Nearly everyday in my practice I see the tragic, avoidable results of smoking: A woman with emphysema that requires her to be constantly connected to an oxygen tank, a man with a cancer in his throat that has robbed him of the ability to eat or speak, fatal and debilitating heart attacks and strokes that occur at much too young of an age. The list goes on and on. Indeed, nearly 450,000 Americans each year die of complications of smoking. Anything that can help avoid this great amount of human suffering deserves our consideration.
Accordingly, I offer the following reflections on electronic cigarettes. First of all, what are they? As a Medscape article explains:
“Electronic cigarettes — e-cigs — look like cigarettes in size and shape, but they are nonflammable, so you don’t smoke them. Instead, you “vape” them.”
While nicotine is the substance that causes pleasure and addiction to cigarettes, it is not what causes the manifold maladies that result from smoking tobacco. Rather, it is the other noxious, toxic chemicals in tobacco that harm and kill. So, do e-cigs have any of these toxic chemicals? A new study in the journal Tobacco Control analyzed vapors from a dozen e-cig brands and also found some toxic substances. But these toxins were found at levels 9 to 450 times lower than in regular cigarette smoke.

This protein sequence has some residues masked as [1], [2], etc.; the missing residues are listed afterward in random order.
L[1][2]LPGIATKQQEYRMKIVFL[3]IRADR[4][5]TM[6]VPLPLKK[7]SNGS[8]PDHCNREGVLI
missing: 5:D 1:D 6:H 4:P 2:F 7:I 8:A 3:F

While e-cigs don’t appear to expose people to the same high level of toxins that real cigarettes do, they effectively reproduce the nicotine rush produced by inhaling smoke from burning tobacco. Thus, they have the potential to be a much less harmful way for people addicted to nicotine to continue to get their fix. Thus, for my patients who are not interested in smoking cessation, I recommend they change to e-cigs as a less toxic option.
Nonetheless, I share some of the concerns voiced by others about e-cigs. Since using e-cigs might seem to be a safe practice, they may promote nicotine addiction and possibly be a pathway to smoking tobacco. People who otherwise might have quit smoking altogether may now transition to long-term e-cig use, thus inhaling the low levels of toxins the Tobacco Control study revealed. Finally, there is the concern that e-cigs are used by some smokers, not to quit their habit, but as a way to smoke (or vape) in public places where smoking tobacco is banned.
In sum, however, it appears to me that e-cigarettes offer a much less harmful alternative for tobacco smokers who are unwilling or unable to end their addiction.